Below, more on press freedom:
- Mexico: Forbidden Stories’ main article on Martínez references the work of Marcela Turati, another Mexican journalist who has worked to map clandestine graveyards, finding two thousand of them across the country. Last year, Stephania Taladrid profiled Turati for CJR’s magazine on journalism around the world. “She started by covering poverty, but soon could not avoid making violence her subject,” Taladrid wrote. “She approached both beats in much the same way: focusing less on planning ahead than on finding stories at the right time.”
- Malta: This time last year, I wrote in this newsletter about a series of high-profile arrests in the case of Caruana Galizia; the investigation had just implicated officials close to Joseph Muscat, Malta’s prime minister, who resigned as a result. Since then, though, progress has been slow; as The Guardian’s Juliette Garside wrote in October, on the three-year anniversary of Caruana Galizia’s murder, the main suspects in the case had yet to face trial, and “justice for the widower and three sons that Caruana Galizia left behind remains uncertain.” There has, at least, been a public inquiry. Last week, Muscat testified, and said Caruana Galizia was “irrelevant” at the time of her death. “I know her family won’t like this, but it’s mind boggling,” he said. “Whoever did this crime is stupid.”
- Algeria: Last week, authorities in Algeria blocked access to three news sites including the Casbah Tribune, an outlet whose founder, Khaled Drareni, has been jailed since March. According to Reporters Without Borders, a group that Drareni has served as a correspondent, the blockages continued a broader crackdown on press freedom in the country, and came at a moment of public speculation about the health of President Abdelmadjid Tebboune, who has been hospitalized overseas after contracting COVID.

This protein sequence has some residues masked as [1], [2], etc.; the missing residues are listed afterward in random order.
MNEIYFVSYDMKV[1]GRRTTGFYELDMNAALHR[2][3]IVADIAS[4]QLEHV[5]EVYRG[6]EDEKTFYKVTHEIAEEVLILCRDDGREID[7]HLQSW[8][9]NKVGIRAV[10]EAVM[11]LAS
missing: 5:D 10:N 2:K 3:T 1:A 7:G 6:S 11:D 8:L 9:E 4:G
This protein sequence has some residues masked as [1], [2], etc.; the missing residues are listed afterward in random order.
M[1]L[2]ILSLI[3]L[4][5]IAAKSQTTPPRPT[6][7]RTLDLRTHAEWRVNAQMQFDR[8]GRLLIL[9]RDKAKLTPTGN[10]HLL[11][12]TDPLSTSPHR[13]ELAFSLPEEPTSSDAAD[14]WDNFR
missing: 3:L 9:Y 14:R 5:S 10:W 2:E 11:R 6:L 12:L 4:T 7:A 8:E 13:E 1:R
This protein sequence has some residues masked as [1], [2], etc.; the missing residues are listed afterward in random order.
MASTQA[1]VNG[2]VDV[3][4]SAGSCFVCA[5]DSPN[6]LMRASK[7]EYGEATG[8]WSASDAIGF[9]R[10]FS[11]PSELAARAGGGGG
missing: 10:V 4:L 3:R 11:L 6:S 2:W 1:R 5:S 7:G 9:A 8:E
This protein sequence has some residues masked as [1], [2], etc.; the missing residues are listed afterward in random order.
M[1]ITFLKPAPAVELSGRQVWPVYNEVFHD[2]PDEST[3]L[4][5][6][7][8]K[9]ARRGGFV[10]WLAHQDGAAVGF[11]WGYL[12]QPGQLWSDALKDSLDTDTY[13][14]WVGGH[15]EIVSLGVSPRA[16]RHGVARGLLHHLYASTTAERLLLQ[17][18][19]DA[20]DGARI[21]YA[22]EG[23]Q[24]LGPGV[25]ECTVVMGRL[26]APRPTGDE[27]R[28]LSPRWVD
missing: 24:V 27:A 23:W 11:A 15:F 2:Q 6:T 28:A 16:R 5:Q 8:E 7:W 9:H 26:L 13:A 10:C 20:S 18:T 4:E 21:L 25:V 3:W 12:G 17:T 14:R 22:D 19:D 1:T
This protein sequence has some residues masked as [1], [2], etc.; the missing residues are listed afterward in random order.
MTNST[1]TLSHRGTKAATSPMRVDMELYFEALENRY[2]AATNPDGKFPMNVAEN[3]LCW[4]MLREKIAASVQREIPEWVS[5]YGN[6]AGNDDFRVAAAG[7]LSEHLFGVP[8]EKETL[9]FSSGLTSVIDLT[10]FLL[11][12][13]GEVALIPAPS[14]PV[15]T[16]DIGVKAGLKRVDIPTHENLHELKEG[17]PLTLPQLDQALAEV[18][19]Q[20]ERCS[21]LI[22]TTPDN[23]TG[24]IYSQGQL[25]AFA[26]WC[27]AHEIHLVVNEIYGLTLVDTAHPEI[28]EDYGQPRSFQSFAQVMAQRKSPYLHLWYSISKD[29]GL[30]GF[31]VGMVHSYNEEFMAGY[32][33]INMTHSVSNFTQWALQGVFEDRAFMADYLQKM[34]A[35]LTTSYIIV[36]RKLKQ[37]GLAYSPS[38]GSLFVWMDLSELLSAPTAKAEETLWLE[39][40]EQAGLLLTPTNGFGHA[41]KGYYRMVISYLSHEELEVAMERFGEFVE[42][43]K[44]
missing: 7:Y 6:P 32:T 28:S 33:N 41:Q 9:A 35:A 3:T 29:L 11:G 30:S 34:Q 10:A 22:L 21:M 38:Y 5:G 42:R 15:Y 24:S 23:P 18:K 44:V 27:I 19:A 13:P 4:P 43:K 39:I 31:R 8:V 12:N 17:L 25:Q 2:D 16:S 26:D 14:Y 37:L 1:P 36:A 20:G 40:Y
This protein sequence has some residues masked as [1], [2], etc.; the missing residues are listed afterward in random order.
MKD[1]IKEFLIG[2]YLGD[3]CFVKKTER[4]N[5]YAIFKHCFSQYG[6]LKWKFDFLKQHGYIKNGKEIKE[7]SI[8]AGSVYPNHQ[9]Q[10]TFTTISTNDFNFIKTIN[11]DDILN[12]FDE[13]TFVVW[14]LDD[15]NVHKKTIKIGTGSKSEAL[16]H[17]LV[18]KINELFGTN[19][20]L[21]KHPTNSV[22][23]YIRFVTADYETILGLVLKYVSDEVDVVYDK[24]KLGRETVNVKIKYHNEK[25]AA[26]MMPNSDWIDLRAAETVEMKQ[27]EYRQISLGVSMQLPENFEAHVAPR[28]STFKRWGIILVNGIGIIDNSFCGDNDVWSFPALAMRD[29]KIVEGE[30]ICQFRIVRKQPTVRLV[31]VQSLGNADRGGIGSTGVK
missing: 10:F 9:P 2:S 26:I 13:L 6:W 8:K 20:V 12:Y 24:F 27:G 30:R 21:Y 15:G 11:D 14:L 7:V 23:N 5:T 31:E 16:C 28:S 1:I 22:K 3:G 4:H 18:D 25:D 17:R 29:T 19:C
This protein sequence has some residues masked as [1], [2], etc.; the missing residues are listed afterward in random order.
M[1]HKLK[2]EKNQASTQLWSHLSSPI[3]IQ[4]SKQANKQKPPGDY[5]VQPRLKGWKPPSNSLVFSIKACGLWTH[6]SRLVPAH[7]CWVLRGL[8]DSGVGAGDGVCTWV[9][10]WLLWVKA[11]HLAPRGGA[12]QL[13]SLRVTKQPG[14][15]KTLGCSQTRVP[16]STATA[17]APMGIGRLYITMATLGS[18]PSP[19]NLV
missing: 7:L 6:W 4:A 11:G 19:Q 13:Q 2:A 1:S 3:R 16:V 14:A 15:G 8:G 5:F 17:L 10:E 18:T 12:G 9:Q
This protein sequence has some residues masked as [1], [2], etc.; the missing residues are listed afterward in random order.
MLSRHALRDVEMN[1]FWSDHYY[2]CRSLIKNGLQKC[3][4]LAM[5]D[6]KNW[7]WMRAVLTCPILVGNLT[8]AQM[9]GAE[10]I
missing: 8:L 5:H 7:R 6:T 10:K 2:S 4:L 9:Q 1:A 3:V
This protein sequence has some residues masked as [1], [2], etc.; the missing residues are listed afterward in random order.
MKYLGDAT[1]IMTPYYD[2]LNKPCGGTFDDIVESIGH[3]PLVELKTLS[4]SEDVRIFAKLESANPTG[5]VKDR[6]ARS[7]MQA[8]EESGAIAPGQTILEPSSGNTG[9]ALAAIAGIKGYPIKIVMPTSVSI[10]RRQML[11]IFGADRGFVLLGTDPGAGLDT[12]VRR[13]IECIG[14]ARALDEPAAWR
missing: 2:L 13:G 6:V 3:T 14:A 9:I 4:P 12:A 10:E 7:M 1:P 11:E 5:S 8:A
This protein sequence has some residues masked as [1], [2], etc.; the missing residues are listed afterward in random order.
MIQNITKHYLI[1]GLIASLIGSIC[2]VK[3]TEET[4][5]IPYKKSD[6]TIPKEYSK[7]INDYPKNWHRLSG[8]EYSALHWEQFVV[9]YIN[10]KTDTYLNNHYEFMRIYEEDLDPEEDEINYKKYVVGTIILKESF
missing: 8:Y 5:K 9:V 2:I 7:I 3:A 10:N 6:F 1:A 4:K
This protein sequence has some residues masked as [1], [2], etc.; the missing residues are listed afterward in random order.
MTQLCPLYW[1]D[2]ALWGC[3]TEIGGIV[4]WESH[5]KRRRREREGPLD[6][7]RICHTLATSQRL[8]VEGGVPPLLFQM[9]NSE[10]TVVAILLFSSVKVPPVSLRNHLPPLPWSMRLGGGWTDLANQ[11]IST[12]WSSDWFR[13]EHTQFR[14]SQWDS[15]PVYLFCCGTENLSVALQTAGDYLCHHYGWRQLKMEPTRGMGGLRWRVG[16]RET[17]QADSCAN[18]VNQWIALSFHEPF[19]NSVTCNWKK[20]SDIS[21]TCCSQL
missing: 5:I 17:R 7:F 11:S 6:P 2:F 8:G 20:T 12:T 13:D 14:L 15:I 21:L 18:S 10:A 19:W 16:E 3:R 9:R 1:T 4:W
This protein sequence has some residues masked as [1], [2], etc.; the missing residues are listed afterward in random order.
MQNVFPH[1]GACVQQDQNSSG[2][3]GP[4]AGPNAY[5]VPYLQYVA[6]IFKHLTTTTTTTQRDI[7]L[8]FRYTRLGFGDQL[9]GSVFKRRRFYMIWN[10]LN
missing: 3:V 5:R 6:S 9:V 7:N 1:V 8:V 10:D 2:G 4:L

- Syria: Yesterday, the Washington Post’s Press Freedom Partnership launched a new campaign to raise awareness about the case of Austin Tice, an American reporter who was detained while reporting in Syria in 2012 and has been missing ever since. (In October, it was reported that American officials had traveled to Syria to discuss the release of prisoners including Tice, but that story has since gone quiet.) The Post is handing out bracelets bearing the message #FreeAustinTice; you can request one for free here.
Other notable stories:
- Yesterday was a bumper day for media-jobs news. The Wall Street Journal reported that Rashida Jones, a senior executive in the NBCUniversal News Group, will replace Phil Griffin as president of MSNBC; she’ll be the first Black leader of a major cable network. Elsewhere, Monica Richardson, a senior editor at the Atlanta Journal-Constitution, has been appointed executive editor of the Miami Herald, becoming the first Black person ever to hold the role. Marc Lacey, national editor at the Times, is being promoted to assistant managing editor with oversight of live journalism. And Clare Malone was laid off from her job as a political writer at FiveThirtyEight, and Twitter was unimpressed.
- Also yesterday, David Roberts announced that he’s leaving Vox to start Volts, a Substack newsletter about clean energy and politics. (Unlike some recent Substack converts, Roberts insists that he isn’t “fleeing groupthink,” or his editors.) Substack’s founders have likened the platform to the “penny papers” of the 1830s, but the media scholar Michael Socolow takes issue with that comparison—since Substack has a paid-subscription model, he writes for The Conversation, it may have more in common with even older papers, which “were relatively expensive and generally read by elite subscribers.” (For much more on Substack, read Clio Chang in CJR’s latest magazine.)